Most bad alleles are rare, because they are selected against by natural selection. A carrier for a disease gene is only at risk of having a child with the disease if they happen to mate with another carrier of the same disease. This is why inbreeding is bad. When two individuals that are closely related mate, they have a high probability of both being carriers for the same genetic disorders, and therefore of having a child with two copies of the bad allele, and therefore the disease.

So, math time. I'm going to simplify things a bit for the reader's sake as well as my own, but the results should still be reasonably close to the reality.

Let's say we begin with a population of size N. That means there will be 2*N total copies of each gene or allele in our gene pool. So if anyone in our starting population of size N is a carrier for a genetic disorder, that genetic disorder will exist within our population at a frequency of 1/(2N). The frequency of the good allele in the population will be 1 - 1/(2N). Let's call these frequencies q and p respectively. Now, there are 3 possible genotypes, or genetic combinations possible. 2 good alleles, 1 good allele and 1 bad allele, and 2 bad alleles. For any randomly shuffled population the probabilities for each of these genotypes are as follows: 2 good alleles = p^2, 1 good and 1 bad allele = 2pq, and 2 bad alleles = q^2. The reasoning behind these numbers should be fairly straightforward. The probability of having 2 bad alleles is equal to frequency of the bad allele squared. Using some simple substitution we now find that the frequency of a genetic disorder which was brought into the population will be (1/(2N))^2.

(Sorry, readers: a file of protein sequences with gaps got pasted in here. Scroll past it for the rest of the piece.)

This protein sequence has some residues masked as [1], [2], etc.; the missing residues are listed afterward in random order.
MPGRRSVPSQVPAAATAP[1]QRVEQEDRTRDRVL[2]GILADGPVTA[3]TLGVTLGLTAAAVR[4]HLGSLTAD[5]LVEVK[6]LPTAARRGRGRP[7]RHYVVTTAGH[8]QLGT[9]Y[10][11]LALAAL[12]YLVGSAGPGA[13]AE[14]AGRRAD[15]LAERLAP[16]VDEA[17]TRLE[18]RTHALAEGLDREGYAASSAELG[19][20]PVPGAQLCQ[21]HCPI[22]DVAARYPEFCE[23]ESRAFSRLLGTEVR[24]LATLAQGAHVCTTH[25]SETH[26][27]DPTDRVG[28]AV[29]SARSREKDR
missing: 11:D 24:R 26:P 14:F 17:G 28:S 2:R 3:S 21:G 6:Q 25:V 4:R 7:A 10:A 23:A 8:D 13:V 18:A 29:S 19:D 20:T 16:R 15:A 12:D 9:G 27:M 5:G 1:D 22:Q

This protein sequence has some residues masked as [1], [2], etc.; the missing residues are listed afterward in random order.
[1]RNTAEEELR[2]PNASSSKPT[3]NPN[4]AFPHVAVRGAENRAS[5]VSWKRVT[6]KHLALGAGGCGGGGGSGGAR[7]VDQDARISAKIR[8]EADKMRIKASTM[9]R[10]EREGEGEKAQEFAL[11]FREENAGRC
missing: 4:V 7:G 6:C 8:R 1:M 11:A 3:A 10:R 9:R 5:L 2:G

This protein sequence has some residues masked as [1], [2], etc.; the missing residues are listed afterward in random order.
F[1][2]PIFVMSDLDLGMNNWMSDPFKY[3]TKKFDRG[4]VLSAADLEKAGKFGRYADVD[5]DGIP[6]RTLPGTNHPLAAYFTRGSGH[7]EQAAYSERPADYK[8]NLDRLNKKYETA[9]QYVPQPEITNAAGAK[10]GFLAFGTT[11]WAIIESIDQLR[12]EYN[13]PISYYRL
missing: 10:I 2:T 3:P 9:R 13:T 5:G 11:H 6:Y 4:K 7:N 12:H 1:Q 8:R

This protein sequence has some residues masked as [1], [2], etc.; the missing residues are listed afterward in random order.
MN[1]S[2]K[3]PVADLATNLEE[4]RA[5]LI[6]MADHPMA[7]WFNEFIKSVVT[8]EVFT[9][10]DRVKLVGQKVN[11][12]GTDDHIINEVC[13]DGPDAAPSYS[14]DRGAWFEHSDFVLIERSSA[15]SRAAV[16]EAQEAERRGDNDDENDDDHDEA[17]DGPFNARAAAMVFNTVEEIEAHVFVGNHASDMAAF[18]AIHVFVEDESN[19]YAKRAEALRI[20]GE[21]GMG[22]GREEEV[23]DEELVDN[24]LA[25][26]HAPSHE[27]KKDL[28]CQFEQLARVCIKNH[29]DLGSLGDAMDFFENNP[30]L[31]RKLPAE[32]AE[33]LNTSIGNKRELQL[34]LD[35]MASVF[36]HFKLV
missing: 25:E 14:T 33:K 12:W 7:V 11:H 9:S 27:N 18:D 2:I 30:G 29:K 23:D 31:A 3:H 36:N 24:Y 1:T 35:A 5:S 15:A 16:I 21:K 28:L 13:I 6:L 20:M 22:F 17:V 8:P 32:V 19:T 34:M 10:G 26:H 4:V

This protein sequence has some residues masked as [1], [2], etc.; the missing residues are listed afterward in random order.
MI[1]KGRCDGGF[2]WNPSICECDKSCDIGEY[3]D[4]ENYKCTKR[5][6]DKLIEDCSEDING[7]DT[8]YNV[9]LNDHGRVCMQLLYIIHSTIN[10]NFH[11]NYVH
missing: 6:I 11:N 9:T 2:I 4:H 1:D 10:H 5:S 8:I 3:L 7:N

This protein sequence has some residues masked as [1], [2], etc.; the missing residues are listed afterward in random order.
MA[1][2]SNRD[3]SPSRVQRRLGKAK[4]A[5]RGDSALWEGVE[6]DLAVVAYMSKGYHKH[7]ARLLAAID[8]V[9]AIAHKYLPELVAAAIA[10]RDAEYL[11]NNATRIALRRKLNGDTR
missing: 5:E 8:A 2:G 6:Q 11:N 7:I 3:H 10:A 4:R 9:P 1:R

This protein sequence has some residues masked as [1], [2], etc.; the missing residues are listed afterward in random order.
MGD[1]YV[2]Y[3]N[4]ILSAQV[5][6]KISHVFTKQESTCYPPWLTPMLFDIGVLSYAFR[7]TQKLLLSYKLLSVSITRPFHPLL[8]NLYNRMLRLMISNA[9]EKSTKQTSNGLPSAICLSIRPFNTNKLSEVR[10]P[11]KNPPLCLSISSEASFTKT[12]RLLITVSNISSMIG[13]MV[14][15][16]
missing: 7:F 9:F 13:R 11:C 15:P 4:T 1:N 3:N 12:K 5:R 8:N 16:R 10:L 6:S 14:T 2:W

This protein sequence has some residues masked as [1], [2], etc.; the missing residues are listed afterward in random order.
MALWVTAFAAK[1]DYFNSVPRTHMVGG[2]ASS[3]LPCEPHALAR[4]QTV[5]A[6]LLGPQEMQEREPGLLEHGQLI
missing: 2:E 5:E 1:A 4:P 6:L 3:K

Let's try our formula out with an actual example. Let's say we have a starting population of 10. One of our 10 people happens to carry a mutation in the CFTR gene, meaning they are a carrier of Cystic Fibrosis. This means that 1/20 of all of the CFTR genes in our gene pool are broken. The chances of a child in the population receiving 2 copies of the broken CFTR gene and thereby having Cystic Fibrosis is 1/20 * 1/20 or 1/400 or 0.25%. Now, this doesn't sound all that bad right? The problem is that your starting population would be very lucky if it only had 1 carrier for 1 genetic disorder in it. A very recent paper estimated that the average person is a carrier for 1-2 recessive lethal mutations: http://www.genetics.org/content/199/4/1243.full. If each person in our starting population was a carrier for a single different recessive lethal genetic disorder, then each of those 10 diseases would kill ~0.25% of our future population (slightly less because sometimes they would co-occur).